Celebratory pints are regretted - my head is full of nose-goo. Early mornings in the airport aren't. The views of the lights out the window are always beautiful. Cities need more colour at night like this. We take our places at the checkin line and are are made to remember our place as every single passenger who arrives at the priority line gets served before anyone in the normal.

The preflight meal is a massive slab of burger from the airport Burger King.

It doesn't kill last night's pints before the morning flight begins boarding. All four members of the travelling party are seated at the back of an Embraer 190 aircraft. The seat is comfortable. The in-flight snacks are tasty and fresh. The view out the window is spectacular, with the sun streaming through the clouds over a darkened Dublin City. I snap a well-branded shot out the window , while simmering in anticipation of the journey ahead


My head explodes from the change in pressure - especially on the descent. The pain lasts all through Schiphol airport, and through the next takeoff.

The 777 is a larger aircraft, with more space for the legs, and an inflight entertainment system with a gammy jack. But if it can be sat in just the right position to work and it doesn't cause trouble. By the time twelve hours have passed, my head has cleared.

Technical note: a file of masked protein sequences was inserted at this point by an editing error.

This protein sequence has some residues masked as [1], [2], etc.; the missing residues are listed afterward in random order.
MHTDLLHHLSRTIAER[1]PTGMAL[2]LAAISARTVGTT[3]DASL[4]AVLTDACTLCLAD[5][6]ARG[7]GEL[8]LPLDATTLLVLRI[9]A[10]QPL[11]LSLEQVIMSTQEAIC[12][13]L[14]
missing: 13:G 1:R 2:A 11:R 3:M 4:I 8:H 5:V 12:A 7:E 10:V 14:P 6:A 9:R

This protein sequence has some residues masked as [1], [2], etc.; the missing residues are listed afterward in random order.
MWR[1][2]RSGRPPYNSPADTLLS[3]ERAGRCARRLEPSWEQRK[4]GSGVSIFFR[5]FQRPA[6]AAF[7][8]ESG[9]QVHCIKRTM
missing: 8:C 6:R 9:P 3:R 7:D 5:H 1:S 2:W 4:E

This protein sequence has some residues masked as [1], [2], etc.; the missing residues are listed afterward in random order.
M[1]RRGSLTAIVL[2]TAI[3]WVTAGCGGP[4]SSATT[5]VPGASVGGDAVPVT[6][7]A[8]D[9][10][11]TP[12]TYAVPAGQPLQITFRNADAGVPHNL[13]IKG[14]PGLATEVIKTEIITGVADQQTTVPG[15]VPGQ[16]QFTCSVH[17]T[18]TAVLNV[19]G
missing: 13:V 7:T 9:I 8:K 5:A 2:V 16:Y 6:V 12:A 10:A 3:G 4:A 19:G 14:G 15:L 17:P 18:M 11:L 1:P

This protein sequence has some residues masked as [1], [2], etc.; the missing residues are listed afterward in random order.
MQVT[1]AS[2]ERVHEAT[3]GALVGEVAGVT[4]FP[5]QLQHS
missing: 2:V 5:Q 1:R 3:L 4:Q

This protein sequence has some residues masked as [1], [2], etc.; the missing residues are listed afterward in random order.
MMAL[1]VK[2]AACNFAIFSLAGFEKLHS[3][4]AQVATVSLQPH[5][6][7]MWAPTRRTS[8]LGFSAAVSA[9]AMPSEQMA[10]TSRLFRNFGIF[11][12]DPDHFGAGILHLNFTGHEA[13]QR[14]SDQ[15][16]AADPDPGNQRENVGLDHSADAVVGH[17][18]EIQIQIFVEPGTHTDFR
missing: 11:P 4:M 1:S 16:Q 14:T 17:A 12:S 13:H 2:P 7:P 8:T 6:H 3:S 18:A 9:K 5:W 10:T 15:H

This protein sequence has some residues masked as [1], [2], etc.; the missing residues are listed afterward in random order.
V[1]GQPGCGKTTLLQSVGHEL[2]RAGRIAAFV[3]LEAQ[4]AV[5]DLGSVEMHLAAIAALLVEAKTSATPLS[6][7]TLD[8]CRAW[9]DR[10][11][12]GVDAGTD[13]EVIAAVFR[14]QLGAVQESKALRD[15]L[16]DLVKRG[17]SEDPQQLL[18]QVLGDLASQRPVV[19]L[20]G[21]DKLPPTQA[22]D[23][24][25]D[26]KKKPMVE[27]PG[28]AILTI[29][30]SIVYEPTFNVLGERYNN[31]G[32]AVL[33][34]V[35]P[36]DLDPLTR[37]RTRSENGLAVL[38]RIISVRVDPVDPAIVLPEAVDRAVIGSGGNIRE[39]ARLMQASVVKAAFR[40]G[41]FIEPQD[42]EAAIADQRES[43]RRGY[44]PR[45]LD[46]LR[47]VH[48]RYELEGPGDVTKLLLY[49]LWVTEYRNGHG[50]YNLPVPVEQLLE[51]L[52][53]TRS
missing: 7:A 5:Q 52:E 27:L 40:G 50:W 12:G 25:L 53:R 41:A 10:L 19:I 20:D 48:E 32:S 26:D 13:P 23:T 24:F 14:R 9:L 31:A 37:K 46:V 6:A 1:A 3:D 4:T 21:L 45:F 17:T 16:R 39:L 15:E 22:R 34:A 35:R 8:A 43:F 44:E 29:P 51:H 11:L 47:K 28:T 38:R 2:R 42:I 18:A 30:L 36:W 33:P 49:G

There is something deeply magical about flying that is too easy to forget these days. Siberia rolls past below in darkness. The northern lights are visible off the wing as a dim green glow. It feels adventurous in a way that flying generally doesn't anymore. It's feels like a journey out of a different time, from when flying was an adventure rather than a fussy routine. The aircraft becomes a comfortable home for twelve hours, while we're given dinner, snacks and breakfast.

Narita airport in Tokyo greats us with a warmth that does not belong to Halloween. Customs welcomes us to the country with fussless efficiency and a stamp in the passort and we are unleashed on Japan.

Being so far from home feels strange.

JR passes are received while I sweat from the heat. It is perfectly acceptable that I sign for all four passes by myself while everyone waits outside. I appreciate the pragmatism of not having the office clogged up with four weary travellers and their luggage. The ticket agent books our first trip all the way through to Hiroshima station from the airport.

The smallfella gets a local SIM - causing a few minutes of hilarity by dropping his own microsim on the floor. He crawls along the floor with the kiosk attendant looking for it, while I worry about missing the train.